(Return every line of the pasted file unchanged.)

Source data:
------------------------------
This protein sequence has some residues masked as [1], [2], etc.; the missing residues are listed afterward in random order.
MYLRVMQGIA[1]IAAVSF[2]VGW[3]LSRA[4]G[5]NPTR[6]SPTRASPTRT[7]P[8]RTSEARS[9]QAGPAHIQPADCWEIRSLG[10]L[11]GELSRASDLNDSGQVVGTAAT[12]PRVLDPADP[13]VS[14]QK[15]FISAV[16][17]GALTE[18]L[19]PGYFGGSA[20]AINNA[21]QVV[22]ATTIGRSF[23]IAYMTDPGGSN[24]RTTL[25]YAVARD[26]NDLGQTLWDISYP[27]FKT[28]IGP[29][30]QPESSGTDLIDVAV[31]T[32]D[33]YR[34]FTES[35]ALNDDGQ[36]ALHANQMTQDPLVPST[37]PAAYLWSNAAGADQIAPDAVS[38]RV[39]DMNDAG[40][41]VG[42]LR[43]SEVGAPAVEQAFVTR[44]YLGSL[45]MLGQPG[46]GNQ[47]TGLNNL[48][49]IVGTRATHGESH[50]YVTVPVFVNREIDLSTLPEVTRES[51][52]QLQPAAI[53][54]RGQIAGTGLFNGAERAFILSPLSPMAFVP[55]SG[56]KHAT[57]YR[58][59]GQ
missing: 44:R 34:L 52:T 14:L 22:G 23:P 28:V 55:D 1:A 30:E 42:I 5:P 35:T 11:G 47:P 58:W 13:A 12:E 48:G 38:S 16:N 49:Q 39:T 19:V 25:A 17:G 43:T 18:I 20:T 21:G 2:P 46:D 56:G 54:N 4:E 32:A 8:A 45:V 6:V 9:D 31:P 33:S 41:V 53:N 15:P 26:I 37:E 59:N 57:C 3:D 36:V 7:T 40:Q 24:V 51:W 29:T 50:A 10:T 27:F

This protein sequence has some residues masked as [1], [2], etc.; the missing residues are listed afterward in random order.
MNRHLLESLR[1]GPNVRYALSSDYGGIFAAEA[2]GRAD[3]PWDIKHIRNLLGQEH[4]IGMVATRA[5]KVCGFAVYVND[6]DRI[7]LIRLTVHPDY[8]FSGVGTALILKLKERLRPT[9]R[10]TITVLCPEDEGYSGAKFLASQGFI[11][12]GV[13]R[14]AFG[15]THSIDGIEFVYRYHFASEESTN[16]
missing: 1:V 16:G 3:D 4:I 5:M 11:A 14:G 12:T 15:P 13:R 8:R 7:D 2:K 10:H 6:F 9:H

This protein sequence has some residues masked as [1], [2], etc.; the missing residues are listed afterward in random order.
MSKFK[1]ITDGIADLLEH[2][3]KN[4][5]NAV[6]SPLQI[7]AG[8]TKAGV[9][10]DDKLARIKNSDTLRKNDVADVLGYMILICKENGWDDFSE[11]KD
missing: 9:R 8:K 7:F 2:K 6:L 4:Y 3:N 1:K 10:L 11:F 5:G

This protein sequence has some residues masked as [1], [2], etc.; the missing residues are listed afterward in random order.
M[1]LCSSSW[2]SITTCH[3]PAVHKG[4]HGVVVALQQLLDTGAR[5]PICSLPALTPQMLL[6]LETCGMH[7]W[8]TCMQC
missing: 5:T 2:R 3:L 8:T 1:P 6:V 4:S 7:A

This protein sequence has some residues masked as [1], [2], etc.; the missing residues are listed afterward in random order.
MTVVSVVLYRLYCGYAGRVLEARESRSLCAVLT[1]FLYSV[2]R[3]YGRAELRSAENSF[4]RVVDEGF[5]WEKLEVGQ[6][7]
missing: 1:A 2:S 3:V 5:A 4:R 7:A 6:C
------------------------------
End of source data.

This protein sequence has some residues masked as [1], [2], etc.; the missing residues are listed afterward in random order.
MYLRVMQGIA[1]IAAVSF[2]VGW[3]LSRA[4]G[5]NPTR[6]SPTRASPTRT[7]P[8]RTSEARS[9]QAGPAHIQPADCWEIRSLG[10]L[11]GELSRASDLNDSGQVVGTAAT[12]PRVLDPADP[13]VS[14]QK[15]FISAV[16][17]GALTE[18]L[19]PGYFGGSA[20]AINNA[21]QVV[22]ATTIGRSF[23]IAYMTDPGGSN[24]RTTL[25]YAVARD[26]NDLGQTLWDISYP[27]FKT[28]IGP[29][30]QPESSGTDLIDVAV[31]T[32]D[33]YR[34]FTES[35]ALNDDGQ[36]ALHANQMTQDPLVPST[37]PAAYLWSNAAGADQIAPDAVS[38]RV[39]DMNDAG[40][41]VG[42]LR[43]SEVGAPAVEQAFVTR[44]YLGSL[45]MLGQPG[46]GNQ[47]TGLNNL[48][49]IVGTRATHGESH[50]YVTVPVFVNREIDLSTLPEVTRES[51][52]QLQPAAI[53][54]RGQIAGTGLFNGAERAFILSPLSPMAFVP[55]SG[56]KHAT[57]YR[58][59]GQ
missing: 44:R 34:L 52:T 14:L 22:G 23:P 28:V 55:D 1:A 30:E 42:I 5:P 35:T 11:G 47:P 58:W 13:A 12:E 48:G 38:S 16:N 49:Q 39:T 19:V 25:A 17:G 43:T 18:I 20:T 21:G 2:P 46:D 56:G 54:N 4:E 32:A 8:A 45:V 6:V 9:D 31:P 33:S 41:V 53:N 15:P 26:I 37:E 59:N 57:C 3:D 36:V 7:T 40:Q 24:V 51:W 29:T 50:A 10:T 27:F

This protein sequence has some residues masked as [1], [2], etc.; the missing residues are listed afterward in random order.
MNRHLLESLR[1]GPNVRYALSSDYGGIFAAEA[2]GRAD[3]PWDIKHIRNLLGQEH[4]IGMVATRA[5]KVCGFAVYVND[6]DRI[7]LIRLTVHPDY[8]FSGVGTALILKLKERLRPT[9]R[10]TITVLCPEDEGYSGAKFLASQGFI[11][12]GV[13]R[14]AFG[15]THSIDGIEFVYRYHFASEESTN[16]
missing: 1:V 16:G 3:D 4:I 5:M 11:A 14:G 12:T 15:P 13:R 8:R 7:D 2:K 10:H 6:F 9:H

This protein sequence has some residues masked as [1], [2], etc.; the missing residues are listed afterward in random order.
MSKFK[1]ITDGIADLLEH[2][3]KN[4][5]NAV[6]SPLQI[7]AG[8]TKAGV[9][10]DDKLARIKNSDTLRKNDVADVLGYMILICKENGWDDFSE[11]KD
missing: 9:R 8:K 7:F 2:K 6:L 4:Y 3:N 1:K 10:L 11:F 5:G

This protein sequence has some residues masked as [1], [2], etc.; the missing residues are listed afterward in random order.
M[1]LCSSSW[2]SITTCH[3]PAVHKG[4]HGVVVALQQLLDTGAR[5]PICSLPALTPQMLL[6]LETCGMH[7]W[8]TCMQC
missing: 5:T 2:R 3:L 8:T 1:P 6:V 4:S 7:A

This protein sequence has some residues masked as [1], [2], etc.; the missing residues are listed afterward in random order.
MTVVSVVLYRLYCGYAGRVLEARESRSLCAVLT[1]FLYSV[2]R[3]YGRAELRSAENSF[4]RVVDEGF[5]WEKLEVGQ[6][7]
missing: 1:A 2:S 3:V 5:A 4:R 7:A 6:C